Saturday March 1, 2008
: "Mc" Last names
THANKS SO MUCH to the
management for accommodating my health issues which allow me to
to volunteer Saturday mornings
Folk Plus is hosted and planned by
Page and airs Saturdays
from 11:00 am to 1:00 pm on WJFF
at 90.5 fm in Jeffersonville, N.Y. and 94.5 in Monticello N.Y. We are
Public Radio and stream online at WWW.WJFFRADIO.ORG Come
station at our open house the first Saturday of every month. Welcome
new web listeners, especially those battling illness or who are
and bring you the music that
Today's theme was prompted by the fact taht John McCutcheon is playing
next firday locally. We spoke shortly after noon about
travelling, visiting the White House, his college days, and writing
If you are interested in
hearing the interview at the website until Saturday March 15 it will be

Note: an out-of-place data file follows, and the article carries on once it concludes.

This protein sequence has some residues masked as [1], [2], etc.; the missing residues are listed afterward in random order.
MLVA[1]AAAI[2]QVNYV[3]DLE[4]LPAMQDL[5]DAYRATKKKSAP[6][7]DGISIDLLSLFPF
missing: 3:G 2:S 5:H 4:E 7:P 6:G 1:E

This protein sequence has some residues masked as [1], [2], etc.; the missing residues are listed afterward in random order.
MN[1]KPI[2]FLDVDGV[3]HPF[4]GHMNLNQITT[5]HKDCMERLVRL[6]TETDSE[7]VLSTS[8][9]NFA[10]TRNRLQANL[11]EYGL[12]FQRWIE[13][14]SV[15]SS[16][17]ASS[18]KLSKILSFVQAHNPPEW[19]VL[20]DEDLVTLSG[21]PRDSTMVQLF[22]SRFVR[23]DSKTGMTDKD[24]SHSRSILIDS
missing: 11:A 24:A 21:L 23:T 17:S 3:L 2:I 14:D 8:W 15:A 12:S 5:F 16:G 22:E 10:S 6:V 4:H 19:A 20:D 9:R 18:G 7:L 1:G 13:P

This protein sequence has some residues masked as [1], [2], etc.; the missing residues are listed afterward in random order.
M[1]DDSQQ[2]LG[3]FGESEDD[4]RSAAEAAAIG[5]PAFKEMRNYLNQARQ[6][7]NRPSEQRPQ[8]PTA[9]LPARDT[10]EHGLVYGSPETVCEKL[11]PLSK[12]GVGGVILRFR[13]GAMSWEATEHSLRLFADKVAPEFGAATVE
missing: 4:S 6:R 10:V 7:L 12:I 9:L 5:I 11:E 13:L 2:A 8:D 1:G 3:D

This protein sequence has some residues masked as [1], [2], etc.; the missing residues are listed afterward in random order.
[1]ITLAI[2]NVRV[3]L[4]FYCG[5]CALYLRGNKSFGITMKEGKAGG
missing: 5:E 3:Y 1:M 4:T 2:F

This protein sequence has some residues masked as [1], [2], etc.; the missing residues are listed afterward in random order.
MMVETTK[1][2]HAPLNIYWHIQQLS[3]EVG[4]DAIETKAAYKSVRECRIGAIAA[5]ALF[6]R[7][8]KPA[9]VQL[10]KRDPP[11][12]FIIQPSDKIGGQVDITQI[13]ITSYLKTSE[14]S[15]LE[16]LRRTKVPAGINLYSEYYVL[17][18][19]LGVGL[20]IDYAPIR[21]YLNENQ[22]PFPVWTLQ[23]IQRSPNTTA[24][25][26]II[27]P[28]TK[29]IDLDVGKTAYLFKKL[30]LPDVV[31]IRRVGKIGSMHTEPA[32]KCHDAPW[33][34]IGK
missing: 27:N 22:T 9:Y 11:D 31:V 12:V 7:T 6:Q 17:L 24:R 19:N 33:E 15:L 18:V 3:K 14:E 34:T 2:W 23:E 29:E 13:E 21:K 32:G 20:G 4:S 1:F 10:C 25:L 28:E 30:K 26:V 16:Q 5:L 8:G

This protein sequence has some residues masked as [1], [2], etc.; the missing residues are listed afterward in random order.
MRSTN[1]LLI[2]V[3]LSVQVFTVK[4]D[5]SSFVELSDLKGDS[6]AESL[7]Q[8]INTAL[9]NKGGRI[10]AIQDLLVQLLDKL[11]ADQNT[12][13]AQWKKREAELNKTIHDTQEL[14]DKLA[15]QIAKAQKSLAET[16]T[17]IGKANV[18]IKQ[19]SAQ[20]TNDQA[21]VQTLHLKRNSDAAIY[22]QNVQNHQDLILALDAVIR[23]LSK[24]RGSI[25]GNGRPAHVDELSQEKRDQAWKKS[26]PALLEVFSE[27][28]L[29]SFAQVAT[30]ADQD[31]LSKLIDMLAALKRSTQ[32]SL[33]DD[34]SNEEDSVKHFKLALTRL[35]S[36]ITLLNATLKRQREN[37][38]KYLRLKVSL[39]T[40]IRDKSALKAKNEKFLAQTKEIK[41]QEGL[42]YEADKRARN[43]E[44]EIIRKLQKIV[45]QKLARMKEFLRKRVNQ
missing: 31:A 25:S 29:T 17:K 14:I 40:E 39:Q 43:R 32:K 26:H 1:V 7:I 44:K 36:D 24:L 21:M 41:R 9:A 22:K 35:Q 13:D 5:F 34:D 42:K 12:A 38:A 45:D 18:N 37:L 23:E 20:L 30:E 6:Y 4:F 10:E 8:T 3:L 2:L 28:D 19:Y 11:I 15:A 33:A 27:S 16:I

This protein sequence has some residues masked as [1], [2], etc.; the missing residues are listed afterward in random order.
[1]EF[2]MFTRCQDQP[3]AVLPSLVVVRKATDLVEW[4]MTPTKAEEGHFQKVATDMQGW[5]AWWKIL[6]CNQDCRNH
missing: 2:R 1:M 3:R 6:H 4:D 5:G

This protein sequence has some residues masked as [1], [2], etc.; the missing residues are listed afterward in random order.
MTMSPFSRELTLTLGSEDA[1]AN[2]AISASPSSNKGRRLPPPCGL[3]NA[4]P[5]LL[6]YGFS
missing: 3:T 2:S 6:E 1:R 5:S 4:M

http://www.wjffradio.org on archive page for March 1 Folk Plus. Run to
about 110 minutes into the show until about 135 mintues. The final few
minutes is a live intro of Our Flag Was Still there which others could
use at their stations.
1. Dan McKinnon- Kith and Kin
Fields of Dreams and Glory - danmckinnon.ca
2. Lori McKenna - Ruby's Shoes
Paper Wings and halo - lorimckenna.com
3. McGarrigles - Talk to Me of Mendocino
McGarrigle Hour- Hannibal/ Rykodisc
4. Eileen McGann - Bonnie Susan Cleland
Beyond the Storm - DragonWing Music- eileenmcgann.net
5. Dougie Maclean - Ready for the Storm
From the End of the Earth - Dunkeld Records
6. Carol McComb - Look at the Moon 326
Little Bit of Heaven - Hazelwood Records - carolmccomb.com
6. Kate McDonnell - Mercy
Where the Mangoes Are - Appleseed
7. Rod MacDonald - Every Living Thing
No Commercial Traffic - RodmacDonald.ent
8. The McKrells - Always
Cosmic hayride - Kmckrell.com
9. Lisa McCormick - Bored
Lisa McCormick - Rising Records
10. Loreena McKennitt - Mummers' Dance
Live in Paris and Toronto - Valley Entertainment
11. Micheal McNevin - Secondhand Story
Secondhand Story - Mudpuccle Music
510 794 9953 give him a call
12. Suzanne McDermott - Roswell Incident
Ephemera - Rosema Red Records
13. Mary McCaslin - Way Out West
Way out West - Philo
Interview with John McCutcheon
I asked if he was at the Folk